While studying geology one day, the teacher was showing us how to read a map. After explaining latitude, longitude, degrees, and minutes she asked, “If I asked you to meet me for lunch at 23 degrees, 4 minutes north latitude and 45 degrees, 15 minutes east longitude . . .?” After a long silence, I said, “I guess you’d be eating by yourself”.
Those of you who grew up with me know that I would go the extra mile to make people laugh. It got me in a lot of trouble at school. The example above got a lot of laughs but no trouble for me. I pushed the boundaries whenever I possibly could.
Sometimes I wound up in the principal’s office, while other times I just had to sit outside of the classroom, which was a really bad idea because it gave me idle time to think about my next prank. I was incorrigible.
Many times it was just too easy. A teacher would lob a set up and I would slam the unexpected punch line back at them. My classmates would just stare at me for a moment and then laugh like crazy. I gave no thought of consequence because it really didn’t matter to me.
High school was my playground and great experience for what was ahead for my life. Things I said that got me in trouble in school, I could now say on stage and get a lot of laughs from complete strangers. No trouble. No principal’s office and no sitting outside of the classroom.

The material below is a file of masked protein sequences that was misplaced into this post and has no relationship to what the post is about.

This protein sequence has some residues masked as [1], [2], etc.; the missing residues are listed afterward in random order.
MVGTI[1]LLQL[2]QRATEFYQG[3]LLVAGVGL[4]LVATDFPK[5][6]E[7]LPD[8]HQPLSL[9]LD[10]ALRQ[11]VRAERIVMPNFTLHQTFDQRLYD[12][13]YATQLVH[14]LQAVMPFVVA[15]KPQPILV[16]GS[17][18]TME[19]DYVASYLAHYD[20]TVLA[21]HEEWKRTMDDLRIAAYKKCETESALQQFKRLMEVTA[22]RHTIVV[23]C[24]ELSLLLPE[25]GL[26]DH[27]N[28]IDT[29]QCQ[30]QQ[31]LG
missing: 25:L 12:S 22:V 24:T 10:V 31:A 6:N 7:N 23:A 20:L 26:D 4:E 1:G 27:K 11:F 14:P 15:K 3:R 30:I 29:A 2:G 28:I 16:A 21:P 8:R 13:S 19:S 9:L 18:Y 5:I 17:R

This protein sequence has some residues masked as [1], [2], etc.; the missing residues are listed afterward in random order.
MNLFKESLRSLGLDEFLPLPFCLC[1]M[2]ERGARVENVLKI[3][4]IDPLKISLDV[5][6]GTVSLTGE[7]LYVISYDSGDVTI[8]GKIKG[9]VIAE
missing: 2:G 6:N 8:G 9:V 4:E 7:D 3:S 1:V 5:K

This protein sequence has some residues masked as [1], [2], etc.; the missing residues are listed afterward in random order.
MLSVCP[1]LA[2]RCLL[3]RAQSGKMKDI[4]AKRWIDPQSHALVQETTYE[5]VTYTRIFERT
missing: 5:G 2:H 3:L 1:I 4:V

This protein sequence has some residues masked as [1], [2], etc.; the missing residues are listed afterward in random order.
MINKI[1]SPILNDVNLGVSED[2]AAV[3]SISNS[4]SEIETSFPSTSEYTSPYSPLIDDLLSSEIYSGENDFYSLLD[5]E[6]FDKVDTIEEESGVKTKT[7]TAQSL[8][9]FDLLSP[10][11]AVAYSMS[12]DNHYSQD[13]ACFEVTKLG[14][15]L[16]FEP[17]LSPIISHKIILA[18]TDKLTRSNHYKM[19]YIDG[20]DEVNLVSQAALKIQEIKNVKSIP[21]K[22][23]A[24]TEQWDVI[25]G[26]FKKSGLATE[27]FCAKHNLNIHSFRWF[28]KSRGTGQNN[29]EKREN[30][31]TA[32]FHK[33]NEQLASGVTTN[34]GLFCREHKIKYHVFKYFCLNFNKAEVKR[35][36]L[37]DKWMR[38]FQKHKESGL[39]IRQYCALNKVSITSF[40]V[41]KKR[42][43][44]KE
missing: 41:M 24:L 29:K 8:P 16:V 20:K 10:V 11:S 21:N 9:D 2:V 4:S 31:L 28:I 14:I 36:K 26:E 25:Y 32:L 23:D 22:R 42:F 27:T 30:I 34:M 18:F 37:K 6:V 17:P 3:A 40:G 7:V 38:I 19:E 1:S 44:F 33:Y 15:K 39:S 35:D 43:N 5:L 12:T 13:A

In fact, people paid me to say these things. What a wild turn of events! Who knew? I never intended to be a Comedian. It just sort of happened. I was “discovered” making hundreds of people laugh at a work related gathering by a man who had just retired from the biz.
He set up a showcase at the world famous Laugh Factory on Sunset Blvd in Hollywood. I wasn’t going to go, but decided to at the last minute. It turned out to be a talent contest and I shocked myself by winning the crazy thing and spent the next 30 years making people laugh and teaching others to do the same thing.
I sometimes took jobs because when it came time to retire or I got sick, I wanted to have paid enough into Social Security to get a sum which would give me enough to live on. I’m glad I did that now that I’m sick and can no longer perform. It turned out to be one sane decision in a world full of insanity.
I have no regrets with my choices. After all, I got to do what I love for a very long time. Now I write funny books and blogs. I also have a video of my last performance, which will be available on Amazon in a couple of weeks.
So, I’m happy for all of the times I was kicked out of class. It prepared me for my future better than any curriculum ever could.